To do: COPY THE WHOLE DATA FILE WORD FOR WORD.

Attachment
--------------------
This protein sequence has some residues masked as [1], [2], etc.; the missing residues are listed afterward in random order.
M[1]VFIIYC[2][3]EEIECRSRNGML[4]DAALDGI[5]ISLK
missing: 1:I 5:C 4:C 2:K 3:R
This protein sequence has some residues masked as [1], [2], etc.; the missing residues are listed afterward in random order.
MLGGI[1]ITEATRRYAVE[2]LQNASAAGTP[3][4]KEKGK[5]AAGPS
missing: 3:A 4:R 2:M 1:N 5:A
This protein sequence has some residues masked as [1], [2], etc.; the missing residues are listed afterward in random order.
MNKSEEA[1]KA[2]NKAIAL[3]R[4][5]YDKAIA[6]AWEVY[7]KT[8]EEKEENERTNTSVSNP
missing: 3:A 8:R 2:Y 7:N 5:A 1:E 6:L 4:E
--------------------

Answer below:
This protein sequence has some residues masked as [1], [2], etc.; the missing residues are listed afterward in random order.
M[1]VFIIYC[2][3]EEIECRSRNGML[4]DAALDGI[5]ISLK
missing: 1:I 5:C 4:C 2:K 3:R
This protein sequence has some residues masked as [1], [2], etc.; the missing residues are listed afterward in random order.
MLGGI[1]ITEATRRYAVE[2]LQNASAAGTP[3][4]KEKGK[5]AAGPS
missing: 3:A 4:R 2:M 1:N 5:A
This protein sequence has some residues masked as [1], [2], etc.; the missing residues are listed afterward in random order.
MNKSEEA[1]KA[2]NKAIAL[3]R[4][5]YDKAIA[6]AWEVY[7]KT[8]EEKEENERTNTSVSNP
missing: 3:A 8:R 2:Y 7:N 5:A 1:E 6:L 4:E